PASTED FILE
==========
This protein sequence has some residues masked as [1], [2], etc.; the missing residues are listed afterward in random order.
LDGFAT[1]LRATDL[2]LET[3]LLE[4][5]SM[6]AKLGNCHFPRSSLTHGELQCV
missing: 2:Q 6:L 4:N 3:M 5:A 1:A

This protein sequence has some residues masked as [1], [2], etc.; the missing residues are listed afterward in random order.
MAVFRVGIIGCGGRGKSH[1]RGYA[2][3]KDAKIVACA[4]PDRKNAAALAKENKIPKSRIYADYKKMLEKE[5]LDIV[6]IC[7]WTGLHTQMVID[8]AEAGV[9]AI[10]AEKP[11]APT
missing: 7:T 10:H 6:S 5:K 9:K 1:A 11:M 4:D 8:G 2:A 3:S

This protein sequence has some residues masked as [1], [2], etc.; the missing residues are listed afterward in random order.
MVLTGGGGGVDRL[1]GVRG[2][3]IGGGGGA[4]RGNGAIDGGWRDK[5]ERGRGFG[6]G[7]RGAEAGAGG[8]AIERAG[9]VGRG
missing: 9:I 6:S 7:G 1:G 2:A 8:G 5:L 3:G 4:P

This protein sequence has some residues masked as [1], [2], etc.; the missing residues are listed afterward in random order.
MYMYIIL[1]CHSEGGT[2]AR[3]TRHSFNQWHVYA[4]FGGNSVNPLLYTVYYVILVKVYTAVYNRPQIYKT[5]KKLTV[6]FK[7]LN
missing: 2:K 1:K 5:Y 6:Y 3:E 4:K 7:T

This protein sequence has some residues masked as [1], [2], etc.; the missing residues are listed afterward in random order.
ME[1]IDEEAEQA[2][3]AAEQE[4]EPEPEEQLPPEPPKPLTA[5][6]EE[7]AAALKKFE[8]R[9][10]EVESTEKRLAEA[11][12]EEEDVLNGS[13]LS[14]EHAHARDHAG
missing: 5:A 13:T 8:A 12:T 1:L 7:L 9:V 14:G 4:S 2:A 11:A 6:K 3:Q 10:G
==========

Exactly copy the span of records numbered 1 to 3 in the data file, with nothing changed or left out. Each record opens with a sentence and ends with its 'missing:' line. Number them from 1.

This protein sequence has some residues masked as [1], [2], etc.; the missing residues are listed afterward in random order.
LDGFAT[1]LRATDL[2]LET[3]LLE[4][5]SM[6]AKLGNCHFPRSSLTHGELQCV
missing: 2:Q 6:L 4:N 3:M 5:A 1:A

This protein sequence has some residues masked as [1], [2], etc.; the missing residues are listed afterward in random order.
MAVFRVGIIGCGGRGKSH[1]RGYA[2][3]KDAKIVACA[4]PDRKNAAALAKENKIPKSRIYADYKKMLEKE[5]LDIV[6]IC[7]WTGLHTQMVID[8]AEAGV[9]AI[10]AEKP[11]APT
missing: 7:T 10:H 6:S 5:K 9:K 1:A 11:M 4:D 8:G 2:A 3:S

This protein sequence has some residues masked as [1], [2], etc.; the missing residues are listed afterward in random order.
MVLTGGGGGVDRL[1]GVRG[2][3]IGGGGGA[4]RGNGAIDGGWRDK[5]ERGRGFG[6]G[7]RGAEAGAGG[8]AIERAG[9]VGRG
missing: 9:I 6:S 7:G 1:G 2:A 8:G 5:L 3:G 4:P